New Brighton Park – One Year On

New Brighton Park – One Year On

Report and Photos by Nigel Peck

Thank you for your interest in the New Brighton project. 

Three things have driven this endeavour. First is the appreciation of a wide range of people of every culture and age for a lovely little park in Vancouver’s northeast corner. Second is that all the invasive removal and native planting has been done by people who care enough to volunteer for a range of tasks, most multiple times. Finally, it has been word of mouth by everyone sharing that enthusiasm that has fueled this fabulous effort. 

If this resonates with you, please consider volunteering or sharing the project with those you think might be interested. Your help will move this effort forward. To volunteer or for more information, please email:

2022 Project Beginnings

Last year, in January, Nature Vancouver (NV) became involved in an exciting new conservation project at New Brighton Park in Vancouver’s northeast corner near the Iron Workers’ Second Narrows Bridge. Now that we’ve just crossed the one year threshold, it’s a good time to consider what we’ve accomplished and what we hope to achieve in the second year.

For those not familiar with New Brighton Park, landfill dug from the Shoreline Habitat Restoration Project on the east side of the park was deposited in 2016 and 2017 in the area just to the west side of the park to create a hillock. Sadly, native coastal shrubs planted by the Park Board did not survive the initial years, leaving the area to be populated by hundreds of invasive Scotch broom shrubs and large clumps of Himalayan blackberry.

Nature Vancouver approached the Vancouver Parks Board in February of 2021 to ask if we could assist in any Vancouver Park related restoration projects and then in December of that year agreed to become a part of the restoration project of the hillock.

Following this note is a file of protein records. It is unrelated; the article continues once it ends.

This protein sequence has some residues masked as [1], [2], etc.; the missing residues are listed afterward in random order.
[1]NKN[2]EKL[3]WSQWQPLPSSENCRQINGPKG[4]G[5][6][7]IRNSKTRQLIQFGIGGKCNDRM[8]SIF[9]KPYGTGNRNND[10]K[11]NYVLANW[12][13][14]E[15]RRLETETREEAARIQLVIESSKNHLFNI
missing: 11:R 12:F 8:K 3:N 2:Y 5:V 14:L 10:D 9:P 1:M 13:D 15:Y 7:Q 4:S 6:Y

Initially, our contribution was expected only to be a small part of the project.  The enthusiasm and effectiveness of NV volunteers however rewrote the plan, and we ended up completing all the removal of the invasive broom and blackberry and the planting of native species. The project began on January 24th with three NV volunteers pulling out (with the help of an ‘Extractigator’) the first of hundreds of Scotch broom plants from the hillock. Himalayan Blackberry was the next target with major infestations along the Park/Port fence being removed.

Nature Vancouver’s status as an independent society was particularly beneficial when it was realized that all the invasive species in the park could be cleared, but the area would be immediately reseeded by the same invasive species which were densely growing immediately next to the park on a five-metre wide strip of Port of Vancouver property.

Recognizing this problem, we contacted the Port and were able to meet with the Manager of Infrastructure Habitat Development in February of 2022 at the site to survey the amount of invasive broom and blackberry. It was so thick it was almost impossible to push through. A special permit was granted to allow Nature Vancouver volunteers to enter Port property to continue the removal efforts ‘Port side’ as well. 

By March, nine separate work parties had removed essentially all of the broom in the park and most of the broom on the Port property, as well as much of the major blackberry infestations on the hillock of the park. Two weeks later, volunteers removed the final broom and blackberry infestations which remained on the Port vegetated strip.

The successful broom and blackberry removal now allowed us to begin the next phase of planting native pollinators. Planting began on March 26th and over the course of the next three weeks, we planted 40 Nootka, prickly wild and wood’s roses and Indian plum shrubs, as well as about 800 native Woolly Sunflower, Pearly Everlasting, Nodding Onion and Douglas Aster perennials. Planting was completed by April 9th.

Additional invasive pull work parties took place in May led by Alix Noble and Greg Leach to remove bull thistle from the ‘restoration hillock’. With the initial goals achieved, invasive removal was scaled back over the summer and early fall. Smaller scale work parties in July tried to dig out the thistle, but by then it had become almost impossible due to the dry ‘rock hard’ soil. A temporary solution was to cut the thistle down to prevent seeding and leave digging out the roots until winter rain softens the soil.